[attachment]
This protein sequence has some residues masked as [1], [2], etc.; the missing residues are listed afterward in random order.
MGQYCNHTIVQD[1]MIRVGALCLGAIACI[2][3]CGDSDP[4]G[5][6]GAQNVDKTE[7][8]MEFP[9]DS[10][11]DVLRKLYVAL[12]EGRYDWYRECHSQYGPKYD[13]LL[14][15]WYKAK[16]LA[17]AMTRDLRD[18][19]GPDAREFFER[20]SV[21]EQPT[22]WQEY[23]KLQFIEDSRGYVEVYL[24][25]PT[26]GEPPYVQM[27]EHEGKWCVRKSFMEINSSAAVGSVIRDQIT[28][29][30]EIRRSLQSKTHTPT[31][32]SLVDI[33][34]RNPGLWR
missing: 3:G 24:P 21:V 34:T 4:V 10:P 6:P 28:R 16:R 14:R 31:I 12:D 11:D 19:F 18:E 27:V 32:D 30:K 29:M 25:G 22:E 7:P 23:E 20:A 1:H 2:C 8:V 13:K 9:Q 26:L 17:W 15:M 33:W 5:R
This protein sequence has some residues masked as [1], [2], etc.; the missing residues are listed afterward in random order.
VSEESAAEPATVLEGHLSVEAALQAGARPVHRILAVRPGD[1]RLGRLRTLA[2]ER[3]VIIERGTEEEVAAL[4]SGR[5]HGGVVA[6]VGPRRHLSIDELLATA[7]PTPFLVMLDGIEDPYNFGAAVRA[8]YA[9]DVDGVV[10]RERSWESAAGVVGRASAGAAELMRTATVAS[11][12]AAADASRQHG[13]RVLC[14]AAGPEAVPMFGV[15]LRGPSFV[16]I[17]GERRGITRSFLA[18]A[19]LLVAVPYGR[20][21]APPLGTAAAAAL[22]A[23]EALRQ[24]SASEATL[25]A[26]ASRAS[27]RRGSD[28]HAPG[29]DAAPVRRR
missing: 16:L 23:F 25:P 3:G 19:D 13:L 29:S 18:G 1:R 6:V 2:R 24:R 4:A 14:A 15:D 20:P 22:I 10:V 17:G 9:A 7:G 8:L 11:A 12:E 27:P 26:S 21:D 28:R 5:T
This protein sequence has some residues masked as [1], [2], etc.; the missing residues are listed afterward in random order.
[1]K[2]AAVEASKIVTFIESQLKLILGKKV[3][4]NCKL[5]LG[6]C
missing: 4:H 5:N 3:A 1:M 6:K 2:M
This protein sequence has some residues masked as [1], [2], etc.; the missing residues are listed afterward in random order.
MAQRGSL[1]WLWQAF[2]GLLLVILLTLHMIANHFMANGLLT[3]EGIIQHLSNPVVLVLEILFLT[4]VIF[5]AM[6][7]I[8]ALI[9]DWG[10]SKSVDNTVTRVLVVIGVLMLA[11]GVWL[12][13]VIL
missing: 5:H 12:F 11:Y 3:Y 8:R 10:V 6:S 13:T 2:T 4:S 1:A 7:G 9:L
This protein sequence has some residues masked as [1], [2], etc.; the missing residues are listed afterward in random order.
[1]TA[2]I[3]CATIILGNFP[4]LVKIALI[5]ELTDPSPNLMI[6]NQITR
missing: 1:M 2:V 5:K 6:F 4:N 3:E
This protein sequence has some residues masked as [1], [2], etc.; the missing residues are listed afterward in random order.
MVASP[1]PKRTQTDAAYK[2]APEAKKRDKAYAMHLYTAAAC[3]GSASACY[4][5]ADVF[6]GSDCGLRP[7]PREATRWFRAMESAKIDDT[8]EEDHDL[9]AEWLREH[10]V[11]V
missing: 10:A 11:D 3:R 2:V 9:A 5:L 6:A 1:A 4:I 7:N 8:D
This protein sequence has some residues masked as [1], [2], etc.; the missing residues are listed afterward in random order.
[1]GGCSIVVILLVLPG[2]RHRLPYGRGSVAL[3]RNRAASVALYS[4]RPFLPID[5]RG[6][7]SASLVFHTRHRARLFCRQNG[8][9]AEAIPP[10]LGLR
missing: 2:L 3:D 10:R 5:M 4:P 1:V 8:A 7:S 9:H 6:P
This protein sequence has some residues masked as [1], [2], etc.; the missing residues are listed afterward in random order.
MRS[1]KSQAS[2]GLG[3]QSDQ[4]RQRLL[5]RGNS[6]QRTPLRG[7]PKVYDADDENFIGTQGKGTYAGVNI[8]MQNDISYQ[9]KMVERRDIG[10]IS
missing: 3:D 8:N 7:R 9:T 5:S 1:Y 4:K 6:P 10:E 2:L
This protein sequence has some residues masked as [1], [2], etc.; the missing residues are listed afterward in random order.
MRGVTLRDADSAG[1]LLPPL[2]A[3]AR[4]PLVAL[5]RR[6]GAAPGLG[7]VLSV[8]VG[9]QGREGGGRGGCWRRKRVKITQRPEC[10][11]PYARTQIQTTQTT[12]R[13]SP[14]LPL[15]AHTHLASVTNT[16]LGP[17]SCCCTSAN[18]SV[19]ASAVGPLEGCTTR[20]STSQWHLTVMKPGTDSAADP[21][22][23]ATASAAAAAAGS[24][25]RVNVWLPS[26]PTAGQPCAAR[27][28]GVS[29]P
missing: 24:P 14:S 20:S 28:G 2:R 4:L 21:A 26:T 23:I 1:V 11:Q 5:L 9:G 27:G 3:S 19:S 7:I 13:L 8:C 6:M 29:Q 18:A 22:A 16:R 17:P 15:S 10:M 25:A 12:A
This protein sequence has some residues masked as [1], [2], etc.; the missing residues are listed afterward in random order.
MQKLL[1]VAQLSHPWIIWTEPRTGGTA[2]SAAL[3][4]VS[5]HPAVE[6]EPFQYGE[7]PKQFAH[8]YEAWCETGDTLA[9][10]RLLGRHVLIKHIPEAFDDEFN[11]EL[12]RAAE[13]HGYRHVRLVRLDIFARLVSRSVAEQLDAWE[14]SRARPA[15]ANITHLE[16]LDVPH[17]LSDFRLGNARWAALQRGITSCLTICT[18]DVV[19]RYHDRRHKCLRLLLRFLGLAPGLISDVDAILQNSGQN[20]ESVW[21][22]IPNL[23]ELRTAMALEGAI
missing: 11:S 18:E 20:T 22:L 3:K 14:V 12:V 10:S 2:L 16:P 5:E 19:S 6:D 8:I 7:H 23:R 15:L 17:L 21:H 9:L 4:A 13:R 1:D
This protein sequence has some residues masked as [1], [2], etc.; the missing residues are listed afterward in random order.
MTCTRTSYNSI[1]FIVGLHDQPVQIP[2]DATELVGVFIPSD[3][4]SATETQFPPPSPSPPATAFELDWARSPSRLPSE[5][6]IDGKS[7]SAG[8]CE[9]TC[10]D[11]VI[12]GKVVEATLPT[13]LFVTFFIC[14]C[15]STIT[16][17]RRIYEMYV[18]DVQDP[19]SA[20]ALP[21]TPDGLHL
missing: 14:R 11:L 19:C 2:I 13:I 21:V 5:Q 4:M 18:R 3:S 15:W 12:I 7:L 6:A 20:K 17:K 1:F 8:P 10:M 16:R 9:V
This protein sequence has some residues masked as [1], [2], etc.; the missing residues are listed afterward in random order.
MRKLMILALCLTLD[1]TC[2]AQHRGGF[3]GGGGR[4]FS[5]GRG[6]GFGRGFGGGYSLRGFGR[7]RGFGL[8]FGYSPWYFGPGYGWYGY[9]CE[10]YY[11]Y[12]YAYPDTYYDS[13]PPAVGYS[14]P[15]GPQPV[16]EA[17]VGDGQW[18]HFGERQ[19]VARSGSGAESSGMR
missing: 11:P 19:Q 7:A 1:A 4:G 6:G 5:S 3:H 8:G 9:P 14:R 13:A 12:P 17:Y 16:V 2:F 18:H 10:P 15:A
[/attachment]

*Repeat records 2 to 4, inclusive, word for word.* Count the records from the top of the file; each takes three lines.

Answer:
This protein sequence has some residues masked as [1], [2], etc.; the missing residues are listed afterward in random order.
VSEESAAEPATVLEGHLSVEAALQAGARPVHRILAVRPGD[1]RLGRLRTLA[2]ER[3]VIIERGTEEEVAAL[4]SGR[5]HGGVVA[6]VGPRRHLSIDELLATA[7]PTPFLVMLDGIEDPYNFGAAVRA[8]YA[9]DVDGVV[10]RERSWESAAGVVGRASAGAAELMRTATVAS[11][12]AAADASRQHG[13]RVLC[14]AAGPEAVPMFGV[15]LRGPSFV[16]I[17]GERRGITRSFLA[18]A[19]LLVAVPYGR[20][21]APPLGTAAAAAL[22]A[23]EALRQ[24]SASEATL[25]A[26]ASRAS[27]RRGSD[28]HAPG[29]DAAPVRRR
missing: 16:L 23:F 25:P 3:G 19:D 13:L 29:S 18:G 1:R 6:V 2:R 24:R 4:A 14:A 15:D 20:P 22:I 10:V 17:G 9:A 7:G 8:L 11:A 12:E 27:P 26:S 21:D 28:R 5:T
This protein sequence has some residues masked as [1], [2], etc.; the missing residues are listed afterward in random order.
[1]K[2]AAVEASKIVTFIESQLKLILGKKV[3][4]NCKL[5]LG[6]C
missing: 4:H 5:N 3:A 1:M 6:K 2:M
This protein sequence has some residues masked as [1], [2], etc.; the missing residues are listed afterward in random order.
MAQRGSL[1]WLWQAF[2]GLLLVILLTLHMIANHFMANGLLT[3]EGIIQHLSNPVVLVLEILFLT[4]VIF[5]AM[6][7]I[8]ALI[9]DWG[10]SKSVDNTVTRVLVVIGVLMLA[11]GVWL[12][13]VIL
missing: 5:H 12:F 11:Y 3:Y 8:R 10:V 6:S 13:T 2:T 4:S 1:A 7:G 9:L